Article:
Mars In Cancer - Make Omelets, Not War

The planet Mars has entered the sign of Cancer (on August 3) until September 18.


Mars’ sterling reputation as a strong, manly-muscled Warrior God takes a bit of a beating in the shadowed, silvery moonlight of the vulnerable, caring, nurturing and emotionally oh-so-sensitive sign of Cancer. As standard practice, Mars is interested in “getting it up,” manning up, rising up. Just look at the symbol. If there is an uprising, you can be sure the god Mars is involved. The sign of Cancer, however, is one of the deepest signs, often tremendously insecure, and the downward pull into emotional vulnerability typically proves challenging for Mars. The downward drive is even expressed technically: Mars is considered in his “fall” in Cancer. Mars wants to be direct and straight to the point, and emotions aren’t exactly direct. The Man in the Moon was never depicted with a sword, was he? See, Mars just isn’t the type to offer a comforting squeeze and a warm hug when someone is feeling sad. Feelings? Who cares! Besides, battles are easier to fight during the day, in the light of the Sun, rather than in the mysterious and indiscriminating shadows of night. Ultimately, the battle for Mars in Cancer is between keeping the tide of emotions in versus letting it all out; emotions that are held in tightly tend to be released with steely force. Just think of Alanis Morissette, who has Mars in Cancer, and her scalding and scathing song "You Oughta Know," the murky "Madness" (lunar craziness rather than anger), the lyricism of "Underneath," or the simmering "Torch" in which she catalogues her burning memories of a former love. She even sings "In Praise of the Vulnerable Man."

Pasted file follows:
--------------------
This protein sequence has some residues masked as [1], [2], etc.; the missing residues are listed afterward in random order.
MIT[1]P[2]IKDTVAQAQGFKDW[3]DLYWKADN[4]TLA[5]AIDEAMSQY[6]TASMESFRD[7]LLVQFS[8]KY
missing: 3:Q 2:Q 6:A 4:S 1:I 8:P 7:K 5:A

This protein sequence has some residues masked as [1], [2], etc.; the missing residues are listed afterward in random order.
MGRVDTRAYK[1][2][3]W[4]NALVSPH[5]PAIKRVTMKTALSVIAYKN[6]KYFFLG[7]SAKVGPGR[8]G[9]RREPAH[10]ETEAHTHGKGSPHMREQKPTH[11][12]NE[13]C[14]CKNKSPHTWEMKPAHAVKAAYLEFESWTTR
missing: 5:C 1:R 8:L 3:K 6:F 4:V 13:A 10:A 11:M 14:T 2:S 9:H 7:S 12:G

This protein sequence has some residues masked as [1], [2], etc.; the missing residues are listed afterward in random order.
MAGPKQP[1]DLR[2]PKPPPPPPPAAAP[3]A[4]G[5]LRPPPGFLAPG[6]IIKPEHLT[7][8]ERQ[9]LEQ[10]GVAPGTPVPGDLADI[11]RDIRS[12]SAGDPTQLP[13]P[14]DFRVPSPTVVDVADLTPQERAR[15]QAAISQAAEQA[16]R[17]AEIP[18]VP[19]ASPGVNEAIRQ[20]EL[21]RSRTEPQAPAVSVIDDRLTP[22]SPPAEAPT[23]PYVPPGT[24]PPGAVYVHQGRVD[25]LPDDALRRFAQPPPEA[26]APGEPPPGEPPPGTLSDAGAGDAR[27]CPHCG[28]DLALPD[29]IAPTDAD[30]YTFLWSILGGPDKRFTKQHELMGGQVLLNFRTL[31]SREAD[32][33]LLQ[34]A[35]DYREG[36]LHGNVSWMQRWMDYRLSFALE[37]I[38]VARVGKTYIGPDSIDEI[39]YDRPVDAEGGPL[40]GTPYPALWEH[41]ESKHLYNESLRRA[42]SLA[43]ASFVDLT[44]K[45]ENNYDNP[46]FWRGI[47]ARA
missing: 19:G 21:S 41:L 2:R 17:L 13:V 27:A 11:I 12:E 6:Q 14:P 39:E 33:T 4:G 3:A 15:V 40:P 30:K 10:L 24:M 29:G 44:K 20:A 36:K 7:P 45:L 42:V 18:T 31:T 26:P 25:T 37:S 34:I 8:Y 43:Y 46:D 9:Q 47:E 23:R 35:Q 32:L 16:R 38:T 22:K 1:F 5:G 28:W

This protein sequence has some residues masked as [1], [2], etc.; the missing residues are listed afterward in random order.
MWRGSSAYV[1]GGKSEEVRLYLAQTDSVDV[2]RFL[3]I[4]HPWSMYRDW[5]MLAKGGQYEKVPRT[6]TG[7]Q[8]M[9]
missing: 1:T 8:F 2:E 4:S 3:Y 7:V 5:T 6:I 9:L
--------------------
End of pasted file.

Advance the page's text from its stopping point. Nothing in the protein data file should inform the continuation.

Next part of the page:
In the sign more associated with the kitchen than the battlefield, rather than putting up his dukes in war, Mars in Cancer is left to beat eggs, mash potatoes, whip cream, grate cheese, mince meat, and grill chicken. You get all of the basting, beating, thrashing, broiling, boiling, stewing, roasting, poaching, scrambling, creaming, scalding, grating, chopping, searing and toasting action that Mars loves, but you’re carrying an egg whisk rather than an axe. Rather than meeting his opponent with a battering ram, the only thing getting battered is the moist, soft cookie dough. Yum! It’s time to trade in the Super Trooper for the Hamburger Helper! Yes, it’s easy to make fun of Mars in Cancer – and the more you get him boiled, the more he’ll just stew in his own juices. (Secretly I think he loves it, because it gives him a good excuse to come out and fight – or at least try to.) In his sign of exaltation, Capricorn (opposite Cancer), Mars is the Man With a Plan; in Cancer, he is the Man With a Pan. Make omelets, not war!

All joking aside, my real point: there is an amazingly constructive side of Mars in Cancer. It's not just in the kitchen, but any creative emotional outlet. I've already mentioned Alanis Morissette. Author Joyce Carol Oates also has Mars in Cancer and wrote "Because It Is Bitter, and Because It Is My Heart" and many other deeply emotional books. Stephen King marched into the darkness and managed to take a stand in "The Stand," creep the hell out of everyone with "The Shining" (talk about lunacy!), keep us up all night with "It" (best book title ever!), and most recently dim all the lights entirely in "Full Dark, No Stars." Other powerful expressions of Mars in Cancer include the works of Toni Morrison, Dolly Parton, Picasso, Jessye Norman, Naomi Judd, George Lucas, and Malcolm X. While I like to make fun of Mars in Cancer, its depth and serious side should never be underestimated.

While Mars in Cancer might be a strange combination any way you look at it, emotions are the name of the game. Keeping them in, letting them out, it's all a challenge. Fights happen, life goes on, much like the ebbing and flowing of the tides. The key hidden somewhere in the shadows of the Moon is to direct the emotions toward something constructive and creative, so rather than following a recipe for disaster, you stand a chance at a five-star meal—which hints a wee bit toward Mars in Leo, which begins September 18.

Posted on August 3, 2011 and filed under archetypes, astrology, popular culture, symbolism.